London’s History Of Mapping

On a past trip to Manchester, I encountered maps drawn by community members in the Manchester Art Gallery. Photo credit to Mimi Onuoha.

Every weekend, Londoners stream out of their homes and visit the city’s many markets: long stretches of street (off-limits to cars) teeming with stalls of all types of delicious food, trendy clothes, and quirky trinkets. This past weekend, while strolling through one of these markets, I happened upon a booth selling some lovely prints of old London maps.

My project for the Fulbright National Geographic Fellowship involves mapping the digital data of groups of Londoner’s relationships, so my excitement at seeing the prints came as no surprise. And of course, I’m not the only one who cares about maps. They’re generally beloved both as visual objects and communicators of spatial details, and though I’ve given a twist to their original function by using them to convey less obvious information, I still have lots of appreciation for their conventional offerings.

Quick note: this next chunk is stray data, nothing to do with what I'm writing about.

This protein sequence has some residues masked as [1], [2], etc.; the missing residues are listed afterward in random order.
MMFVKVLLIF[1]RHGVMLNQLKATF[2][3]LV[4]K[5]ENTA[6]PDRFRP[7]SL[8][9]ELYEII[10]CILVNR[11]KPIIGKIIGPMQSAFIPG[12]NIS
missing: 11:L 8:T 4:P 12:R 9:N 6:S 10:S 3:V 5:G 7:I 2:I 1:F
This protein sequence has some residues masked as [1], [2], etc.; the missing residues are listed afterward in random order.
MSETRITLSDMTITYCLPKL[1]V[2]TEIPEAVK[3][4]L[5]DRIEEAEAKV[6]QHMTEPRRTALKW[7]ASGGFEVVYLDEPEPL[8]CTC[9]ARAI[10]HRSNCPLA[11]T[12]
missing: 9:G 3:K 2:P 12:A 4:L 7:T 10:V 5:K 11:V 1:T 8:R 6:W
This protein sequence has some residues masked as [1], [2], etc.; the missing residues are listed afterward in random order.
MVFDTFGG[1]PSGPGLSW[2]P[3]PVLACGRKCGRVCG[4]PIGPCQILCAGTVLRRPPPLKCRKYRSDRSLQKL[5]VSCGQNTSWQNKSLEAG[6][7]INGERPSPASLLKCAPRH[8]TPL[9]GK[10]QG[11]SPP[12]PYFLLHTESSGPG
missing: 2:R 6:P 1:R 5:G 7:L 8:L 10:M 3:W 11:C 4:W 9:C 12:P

On a past trip to Manchester, I encountered maps drawn by community members in the Manchester Art Gallery. Photo credit to Mimi Onuoha.

But my excitement sprang from the fact that bumping into map prints during a casual weekend walk reminded me of just how fortuitous it is to be here in the UK working on my project. The word “fortuitous” implies that —> Read More Here

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